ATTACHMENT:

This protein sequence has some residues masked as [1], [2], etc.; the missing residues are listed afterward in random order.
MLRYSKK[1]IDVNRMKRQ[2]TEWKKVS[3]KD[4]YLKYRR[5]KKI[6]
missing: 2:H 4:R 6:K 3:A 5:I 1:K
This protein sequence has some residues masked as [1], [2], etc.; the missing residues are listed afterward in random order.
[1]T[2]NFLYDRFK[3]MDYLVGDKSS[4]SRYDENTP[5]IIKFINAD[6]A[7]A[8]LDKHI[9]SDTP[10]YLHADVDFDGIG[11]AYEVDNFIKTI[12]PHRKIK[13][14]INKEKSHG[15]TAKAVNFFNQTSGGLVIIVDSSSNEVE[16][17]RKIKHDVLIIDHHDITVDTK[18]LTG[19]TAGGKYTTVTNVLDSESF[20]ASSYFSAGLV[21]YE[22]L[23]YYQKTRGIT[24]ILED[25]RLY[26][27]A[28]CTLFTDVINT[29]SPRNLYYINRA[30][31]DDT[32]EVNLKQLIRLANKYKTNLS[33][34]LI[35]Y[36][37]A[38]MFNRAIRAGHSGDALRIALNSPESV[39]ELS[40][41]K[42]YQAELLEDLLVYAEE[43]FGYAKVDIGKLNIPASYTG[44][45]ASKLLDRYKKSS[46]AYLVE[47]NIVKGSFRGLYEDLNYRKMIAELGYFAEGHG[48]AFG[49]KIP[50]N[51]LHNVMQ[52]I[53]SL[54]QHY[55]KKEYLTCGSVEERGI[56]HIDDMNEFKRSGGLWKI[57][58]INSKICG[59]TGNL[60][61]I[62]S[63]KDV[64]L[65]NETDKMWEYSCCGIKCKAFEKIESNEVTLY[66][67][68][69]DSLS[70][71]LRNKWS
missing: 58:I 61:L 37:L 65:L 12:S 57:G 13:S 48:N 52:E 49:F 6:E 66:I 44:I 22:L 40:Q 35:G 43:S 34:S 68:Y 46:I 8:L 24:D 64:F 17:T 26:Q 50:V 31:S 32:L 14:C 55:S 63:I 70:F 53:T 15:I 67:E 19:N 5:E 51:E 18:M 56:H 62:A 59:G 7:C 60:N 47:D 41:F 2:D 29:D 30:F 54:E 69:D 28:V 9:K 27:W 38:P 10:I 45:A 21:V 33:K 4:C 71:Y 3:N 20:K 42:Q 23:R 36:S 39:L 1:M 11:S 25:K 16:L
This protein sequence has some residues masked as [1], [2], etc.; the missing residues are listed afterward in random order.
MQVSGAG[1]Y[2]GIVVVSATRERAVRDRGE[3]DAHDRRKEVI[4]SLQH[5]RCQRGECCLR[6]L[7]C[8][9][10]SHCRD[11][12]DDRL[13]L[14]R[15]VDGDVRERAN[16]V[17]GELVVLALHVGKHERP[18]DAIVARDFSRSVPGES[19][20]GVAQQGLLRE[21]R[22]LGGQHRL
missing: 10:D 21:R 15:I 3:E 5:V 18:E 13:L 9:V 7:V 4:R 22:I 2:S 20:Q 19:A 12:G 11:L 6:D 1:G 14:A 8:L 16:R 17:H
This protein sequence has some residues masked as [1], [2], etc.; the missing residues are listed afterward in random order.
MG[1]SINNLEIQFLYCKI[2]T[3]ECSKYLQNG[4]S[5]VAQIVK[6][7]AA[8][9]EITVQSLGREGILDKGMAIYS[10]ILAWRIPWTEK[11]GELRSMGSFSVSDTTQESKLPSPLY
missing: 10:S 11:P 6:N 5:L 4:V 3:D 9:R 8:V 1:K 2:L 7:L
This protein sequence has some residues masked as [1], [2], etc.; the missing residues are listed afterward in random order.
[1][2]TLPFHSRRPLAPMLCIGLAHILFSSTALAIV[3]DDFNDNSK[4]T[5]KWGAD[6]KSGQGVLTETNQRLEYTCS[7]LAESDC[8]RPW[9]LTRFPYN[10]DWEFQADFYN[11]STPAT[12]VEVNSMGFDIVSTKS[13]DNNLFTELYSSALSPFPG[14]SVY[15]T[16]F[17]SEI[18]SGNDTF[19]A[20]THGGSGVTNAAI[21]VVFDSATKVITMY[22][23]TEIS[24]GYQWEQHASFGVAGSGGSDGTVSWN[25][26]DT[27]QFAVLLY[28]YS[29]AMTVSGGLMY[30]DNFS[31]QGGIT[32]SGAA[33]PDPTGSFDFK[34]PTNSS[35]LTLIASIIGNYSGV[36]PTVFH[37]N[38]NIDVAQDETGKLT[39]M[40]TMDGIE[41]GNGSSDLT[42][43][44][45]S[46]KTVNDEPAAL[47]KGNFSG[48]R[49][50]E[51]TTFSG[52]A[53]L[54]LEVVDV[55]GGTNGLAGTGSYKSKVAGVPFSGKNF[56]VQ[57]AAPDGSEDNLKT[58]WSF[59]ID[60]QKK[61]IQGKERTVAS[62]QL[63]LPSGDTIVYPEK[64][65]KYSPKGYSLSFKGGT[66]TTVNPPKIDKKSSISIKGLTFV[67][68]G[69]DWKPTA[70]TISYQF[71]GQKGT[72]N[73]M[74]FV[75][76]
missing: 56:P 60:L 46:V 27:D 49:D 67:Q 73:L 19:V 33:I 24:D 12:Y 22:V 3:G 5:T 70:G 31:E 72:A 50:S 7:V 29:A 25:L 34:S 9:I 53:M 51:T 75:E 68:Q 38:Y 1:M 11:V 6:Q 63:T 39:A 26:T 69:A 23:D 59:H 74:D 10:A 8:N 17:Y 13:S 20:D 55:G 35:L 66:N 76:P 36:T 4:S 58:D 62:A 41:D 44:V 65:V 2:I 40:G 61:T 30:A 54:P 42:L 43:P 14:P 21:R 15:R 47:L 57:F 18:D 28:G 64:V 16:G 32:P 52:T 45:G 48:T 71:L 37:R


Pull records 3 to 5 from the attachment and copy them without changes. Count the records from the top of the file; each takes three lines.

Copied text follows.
This protein sequence has some residues masked as [1], [2], etc.; the missing residues are listed afterward in random order.
MQVSGAG[1]Y[2]GIVVVSATRERAVRDRGE[3]DAHDRRKEVI[4]SLQH[5]RCQRGECCLR[6]L[7]C[8][9][10]SHCRD[11][12]DDRL[13]L[14]R[15]VDGDVRERAN[16]V[17]GELVVLALHVGKHERP[18]DAIVARDFSRSVPGES[19][20]GVAQQGLLRE[21]R[22]LGGQHRL
missing: 10:D 21:R 15:I 3:E 5:V 18:E 13:L 9:V 7:V 4:R 22:I 2:S 20:Q 19:A 12:G 11:L 6:D 1:G 14:A 8:L 16:R 17:H
This protein sequence has some residues masked as [1], [2], etc.; the missing residues are listed afterward in random order.
MG[1]SINNLEIQFLYCKI[2]T[3]ECSKYLQNG[4]S[5]VAQIVK[6][7]AA[8][9]EITVQSLGREGILDKGMAIYS[10]ILAWRIPWTEK[11]GELRSMGSFSVSDTTQESKLPSPLY
missing: 10:S 11:P 6:N 5:L 4:V 3:D 9:R 8:V 1:K 2:L 7:L
This protein sequence has some residues masked as [1], [2], etc.; the missing residues are listed afterward in random order.
[1][2]TLPFHSRRPLAPMLCIGLAHILFSSTALAIV[3]DDFNDNSK[4]T[5]KWGAD[6]KSGQGVLTETNQRLEYTCS[7]LAESDC[8]RPW[9]LTRFPYN[10]DWEFQADFYN[11]STPAT[12]VEVNSMGFDIVSTKS[13]DNNLFTELYSSALSPFPG[14]SVY[15]T[16]F[17]SEI[18]SGNDTF[19]A[20]THGGSGVTNAAI[21]VVFDSATKVITMY[22][23]TEIS[24]GYQWEQHASFGVAGSGGSDGTVSWN[25][26]DT[27]QFAVLLY[28]YS[29]AMTVSGGLMY[30]DNFS[31]QGGIT[32]SGAA[33]PDPTGSFDFK[34]PTNSS[35]LTLIASIIGNYSGV[36]PTVFH[37]N[38]NIDVAQDETGKLT[39]M[40]TMDGIE[41]GNGSSDLT[42][43][44][45]S[46]KTVNDEPAAL[47]KGNFSG[48]R[49][50]E[51]TTFSG[52]A[53]L[54]LEVVDV[55]GGTNGLAGTGSYKSKVAGVPFSGKNF[56]VQ[57]AAPDGSEDNLKT[58]WSF[59]ID[60]QKK[61]IQGKERTVAS[62]QL[63]LPSGDTIVYPEK[64][65]KYSPKGYSLSFKGGT[66]TTVNPPKIDKKSSISIKGLTFV[67][68]G[69]DWKPTA[70]TISYQF[71]GQKGT[72]N[73]M[74]FV[75][76]
missing: 56:P 60:L 46:V 27:D 49:D 67:Q 73:L 19:V 33:I 24:D 12:Y 22:V 3:G 5:T 70:G 31:E 72:A 50:S 7:V 29:A 25:L 34:S 9:I 53:M 51:T 75:E 68:Q 38:Y 1:M 11:V 6:Q 63:T 39:A 26:T 69:A 23:D 59:H 74:D 10:A 8:N 17:Y 13:S 20:D 55:G 35:L 66:N 76:P 36:T 4:S 58:D 62:A 41:D 44:V 65:V 2:I 40:G 61:T 30:A 54:P 42:L 43:P 14:P 21:R 15:R 47:L 57:F 18:D 28:G 64:V 16:G 32:P 52:T 45:G 48:T 71:L 37:R